The Northfield Historical Society is pleased to announce it has hired Stephanie Hess as museum collection assistant. The majority of her work will be to continue working with the NHS photograph collection and digitizing some of the files from the City of Northfield’s collection. Stephanie is filling the void left by Kristin Glomstad, who left her position with NHS to pursue her masters degree in museum studies.
Stephanie began her museum career by volunteering at NHS while she was a student at St. Olaf College. She graduated in 2006 with a double-major in history and ancient studies, and immediately sought further training in Washington, D.C. After earning her M.A. in museum studies from the George Washington University in 2008, she worked in the Exhibitions Department of the National Building Museum for five years. While there, she helped develop exhibitions on such varied topics as parking garages, world’s fairs, and toy building sets.
She returned to Minnesota two years ago, and is excited to once again explore Northfield’s history — especially through historic photographs.
A growing staff
Hiring Stephanie comes three years after NHS hired Cathy Osterman, the society’s curator. Cathy has been working in the museum field for almost 17 years. Before working with NHS she spent eight years working in museums in Cheyenne, Wyoming. Since joining NHS Cathy has spearheaded the collection shelving project, conducting an inventory of our archives, and rehousing the collection. Her current projects include revising the society’s disaster plan.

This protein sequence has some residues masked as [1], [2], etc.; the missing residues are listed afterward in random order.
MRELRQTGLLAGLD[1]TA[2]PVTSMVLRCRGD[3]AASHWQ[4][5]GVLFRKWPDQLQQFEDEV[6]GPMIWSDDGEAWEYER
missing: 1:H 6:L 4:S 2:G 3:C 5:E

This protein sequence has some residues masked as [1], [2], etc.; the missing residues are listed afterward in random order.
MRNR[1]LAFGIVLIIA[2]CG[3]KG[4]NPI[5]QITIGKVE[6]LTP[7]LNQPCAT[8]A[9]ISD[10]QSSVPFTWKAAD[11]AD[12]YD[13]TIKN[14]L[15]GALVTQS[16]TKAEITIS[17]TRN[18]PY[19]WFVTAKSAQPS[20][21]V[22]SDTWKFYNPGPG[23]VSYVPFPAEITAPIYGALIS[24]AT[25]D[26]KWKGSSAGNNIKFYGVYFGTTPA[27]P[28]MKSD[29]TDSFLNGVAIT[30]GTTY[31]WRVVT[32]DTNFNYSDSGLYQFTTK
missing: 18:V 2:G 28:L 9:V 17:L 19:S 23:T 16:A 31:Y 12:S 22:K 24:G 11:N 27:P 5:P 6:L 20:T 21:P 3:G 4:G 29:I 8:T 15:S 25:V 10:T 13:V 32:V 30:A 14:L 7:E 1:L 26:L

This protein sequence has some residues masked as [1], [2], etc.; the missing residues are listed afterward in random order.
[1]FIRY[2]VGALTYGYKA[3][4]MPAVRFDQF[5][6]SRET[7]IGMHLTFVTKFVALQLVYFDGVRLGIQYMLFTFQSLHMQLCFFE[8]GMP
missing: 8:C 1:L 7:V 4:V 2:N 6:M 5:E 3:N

NHS Executive Director Hayes Scriven, who has been with NHS for 10 years, is excited for what the future holds for the organization. “The past year and a half has been non-stop motion,” he says. “We have expanded our collections, our digital efforts, and our programming” by adding events like the annual Northfield History Month in June.
“I am very happy with the direction NHS is taking,” Scriven adds. “When I began as director I was one-half of a staff of two plus a volunteer bookkeeper. It is great to be apart of an organization that is growing and changing. Our goal is to become the best local history organization in the state, and I believe we are on course to accomplish that.”
The Northfield Historical Society is a 501 c3 organization that is dedicated to serving as the primary stewards of Northfield-area history by fostering an awareness of its meaning and relevance through discovery, documentation, preservation, and interpretation. It is located at 408 Division Street in historic downtown Northfield and northfieldhistory.org.
For the past seven months NHS staff have been developing the 40 for 40 exhibits. We have enlisted help of some of our NHS members, but now we are asking for some broader community input. We have narrowed down the final exhibit themes to ten possibilities. We only have room for five. Help us choose what goes into the exhibit.